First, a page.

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The Mullet Haircut

       Okay, I know that I am possibly going to be blacklisted by the “Style-Conscious Hair Designers Guild for Progressive Styles” for saying this, but the “mullet” hairstyle isn’t a bad hairstyle. It has been vilified because it’s associated with deeply Southern, non-urban, men. It’s been worn by Country Music artists (Alan Jackson, Randy Travis, Billy Ray Cyrus, to name a few) and is often portrayed as the hairstyle-of-choice among poorly-educated, hard-drinking, “Rednecks”.
 
       The fact is, it’s a flattering hairstyle for many men. In the 80s, when the mullet first came to be popular with men, it was worn by all types of men. It offered a choice in hairstyles that allowed a man to have long hair, yet be able to look ‘neat and well-groomed’ by pulling the hair back in a ponytail and tucking it under a collar. This is where it earned its slogan, “Business in the front, Party in the back”.
 
       At the risk of offending the sensibilities of those individuals who prefer a more urbane and chic hairstyle, we’re going to show you the proper way to cut a mullet. Actually, we’ll be showing you the way to cut the two most popular versions of the mullet: the Classic Mullet and the Ponytail Mullet. But first, let’s talk about the mullet in general, these two variants on the mullet theme and the benefits of each.
 
The Mullet as a Style:
 
       The Mullet has existed for a lot longer than many people think. All that is required for a hairstyle to qualify as a mullet is that it has shorter hair in front and on top and longer hair in back, particularly at the nape area. For those of you who remember the 1970s TV show “The Brady Bunch” and Mrs. Brady’s hairstyle with the flip at the neck, THAT was a mullet.
 
       The early 80s saw a lot of mullets on female rockers and more and more men as the years progressed. Even African-Americans had their own versions of the mullet (Michael Jackson had a mullet on the cover of “Thriller”). The mullets were straight and spiky, curly and cascading, wild and wavy, but they were all shorter on the top and sides and longer in the back, and were therefore, clearly mullets.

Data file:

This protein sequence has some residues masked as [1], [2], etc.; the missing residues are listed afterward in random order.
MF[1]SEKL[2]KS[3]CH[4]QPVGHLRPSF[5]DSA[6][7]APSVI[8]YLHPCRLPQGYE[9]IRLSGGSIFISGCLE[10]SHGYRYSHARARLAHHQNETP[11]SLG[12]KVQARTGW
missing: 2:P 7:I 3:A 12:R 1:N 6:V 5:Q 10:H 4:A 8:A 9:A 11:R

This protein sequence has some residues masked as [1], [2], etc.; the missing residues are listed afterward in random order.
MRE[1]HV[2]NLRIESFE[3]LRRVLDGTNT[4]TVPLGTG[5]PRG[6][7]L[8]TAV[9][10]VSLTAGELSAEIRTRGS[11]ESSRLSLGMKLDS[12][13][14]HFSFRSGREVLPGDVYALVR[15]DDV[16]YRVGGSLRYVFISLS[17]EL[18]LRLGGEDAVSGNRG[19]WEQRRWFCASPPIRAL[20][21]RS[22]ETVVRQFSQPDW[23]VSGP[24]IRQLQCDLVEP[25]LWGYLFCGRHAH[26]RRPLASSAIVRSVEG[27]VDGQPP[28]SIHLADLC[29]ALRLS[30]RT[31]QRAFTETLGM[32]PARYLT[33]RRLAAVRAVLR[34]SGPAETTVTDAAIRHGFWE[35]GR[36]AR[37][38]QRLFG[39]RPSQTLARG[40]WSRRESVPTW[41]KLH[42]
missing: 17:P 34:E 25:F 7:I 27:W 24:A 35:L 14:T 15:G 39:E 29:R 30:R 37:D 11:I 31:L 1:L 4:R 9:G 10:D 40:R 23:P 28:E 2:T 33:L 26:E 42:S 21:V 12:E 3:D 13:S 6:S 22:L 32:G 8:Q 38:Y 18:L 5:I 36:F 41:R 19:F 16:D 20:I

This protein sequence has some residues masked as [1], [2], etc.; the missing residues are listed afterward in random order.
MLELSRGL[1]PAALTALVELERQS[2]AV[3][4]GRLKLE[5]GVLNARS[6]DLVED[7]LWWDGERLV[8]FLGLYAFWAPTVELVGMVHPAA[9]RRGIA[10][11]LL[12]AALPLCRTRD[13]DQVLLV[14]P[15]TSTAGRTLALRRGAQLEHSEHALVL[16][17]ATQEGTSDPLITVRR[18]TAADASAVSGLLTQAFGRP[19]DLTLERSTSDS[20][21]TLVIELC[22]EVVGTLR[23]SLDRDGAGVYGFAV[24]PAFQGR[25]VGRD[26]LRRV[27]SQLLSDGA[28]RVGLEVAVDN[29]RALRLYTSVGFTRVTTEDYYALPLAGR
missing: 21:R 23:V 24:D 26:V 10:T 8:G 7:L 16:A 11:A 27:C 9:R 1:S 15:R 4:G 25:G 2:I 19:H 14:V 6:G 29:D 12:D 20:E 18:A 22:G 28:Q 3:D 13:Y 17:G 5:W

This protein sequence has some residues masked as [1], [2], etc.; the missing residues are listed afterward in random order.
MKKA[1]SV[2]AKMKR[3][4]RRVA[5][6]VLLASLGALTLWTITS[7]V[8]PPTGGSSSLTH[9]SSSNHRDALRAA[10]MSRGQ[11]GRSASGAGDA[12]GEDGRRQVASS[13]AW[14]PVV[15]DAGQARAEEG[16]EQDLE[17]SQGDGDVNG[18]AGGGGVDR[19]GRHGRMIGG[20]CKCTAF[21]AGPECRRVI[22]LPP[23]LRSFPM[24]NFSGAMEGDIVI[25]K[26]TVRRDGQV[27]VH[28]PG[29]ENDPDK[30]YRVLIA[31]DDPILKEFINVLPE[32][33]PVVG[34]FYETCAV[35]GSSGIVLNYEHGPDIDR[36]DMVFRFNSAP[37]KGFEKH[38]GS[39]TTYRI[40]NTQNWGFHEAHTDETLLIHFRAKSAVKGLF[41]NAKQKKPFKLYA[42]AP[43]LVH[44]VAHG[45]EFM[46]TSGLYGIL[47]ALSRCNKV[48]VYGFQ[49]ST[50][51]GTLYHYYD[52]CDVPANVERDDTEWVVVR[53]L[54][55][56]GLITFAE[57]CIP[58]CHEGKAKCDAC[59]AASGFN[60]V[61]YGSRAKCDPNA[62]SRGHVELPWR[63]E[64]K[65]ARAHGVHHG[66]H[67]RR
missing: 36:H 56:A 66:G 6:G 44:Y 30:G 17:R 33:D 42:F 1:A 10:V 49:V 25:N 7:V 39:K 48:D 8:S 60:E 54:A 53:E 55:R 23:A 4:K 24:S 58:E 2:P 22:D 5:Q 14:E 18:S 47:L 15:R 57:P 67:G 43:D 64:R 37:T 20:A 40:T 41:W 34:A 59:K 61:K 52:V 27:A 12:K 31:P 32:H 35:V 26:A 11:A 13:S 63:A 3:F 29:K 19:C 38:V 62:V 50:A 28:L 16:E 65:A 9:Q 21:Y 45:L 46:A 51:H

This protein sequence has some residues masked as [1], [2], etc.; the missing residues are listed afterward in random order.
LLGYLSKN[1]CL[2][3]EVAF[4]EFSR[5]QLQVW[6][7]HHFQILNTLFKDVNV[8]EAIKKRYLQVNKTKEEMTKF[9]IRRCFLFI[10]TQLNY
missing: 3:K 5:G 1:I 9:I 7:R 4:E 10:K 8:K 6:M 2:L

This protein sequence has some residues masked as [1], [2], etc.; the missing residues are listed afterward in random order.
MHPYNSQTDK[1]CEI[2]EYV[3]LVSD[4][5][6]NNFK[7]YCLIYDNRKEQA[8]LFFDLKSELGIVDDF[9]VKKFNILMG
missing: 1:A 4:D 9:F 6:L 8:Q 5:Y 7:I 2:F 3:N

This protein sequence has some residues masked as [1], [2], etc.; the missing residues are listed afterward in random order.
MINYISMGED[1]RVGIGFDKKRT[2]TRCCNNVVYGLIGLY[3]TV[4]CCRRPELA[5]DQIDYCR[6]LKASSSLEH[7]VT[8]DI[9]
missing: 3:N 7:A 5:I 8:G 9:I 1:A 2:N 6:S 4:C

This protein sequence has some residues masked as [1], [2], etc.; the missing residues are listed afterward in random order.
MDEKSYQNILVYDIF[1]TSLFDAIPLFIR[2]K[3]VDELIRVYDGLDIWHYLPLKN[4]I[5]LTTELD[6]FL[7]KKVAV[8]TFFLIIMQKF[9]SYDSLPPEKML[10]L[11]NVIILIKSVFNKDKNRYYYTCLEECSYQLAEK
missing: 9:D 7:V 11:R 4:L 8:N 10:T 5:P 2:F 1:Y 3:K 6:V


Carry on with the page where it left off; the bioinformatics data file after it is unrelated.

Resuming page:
The mullet hairstyle is great for people with rounder faces, or who want to play up their eyes or cheekbones as a focal feature. It’s also a great style for making the neck look longer.
 
The Classic Mullet:
 
how to cut a classic mullet        The classic mullet style (for men) looks just like a man’s traditional haircut on the top and sides of the head. The hair is trimmed short around the ears and on top, then gradually becomes long and layered in the back. It’s worn by men who want to have a neat and tidy look in front and still wear their hair long in the back. Men with almost any hair type can wear this variant, but it looks especially good on men with natural wave or some curl to their hair. The layers at the back of the head maximize the amount of curl in the hair.
 
The Ponytail Mullet:
 
how to cut a ponytail mullet        This is the mullet style worn by many men who want long hair but need to keep a tidy and “businesslike” look for their jobs. It’s especially good for those who pull the hair back into a ponytail. This style works best with straighter hair, because very wavy or curly hair can become “bushy” at the ends because of the blunt cut. Because this style is mostly worn by those men who intend to wear a ponytail, some men opt for a half-inch perimeter of hair to be cut short so that when the hair is tied back into a ponytail it looks more like a traditional haircut until viewed so that the back is fully revealed.
 
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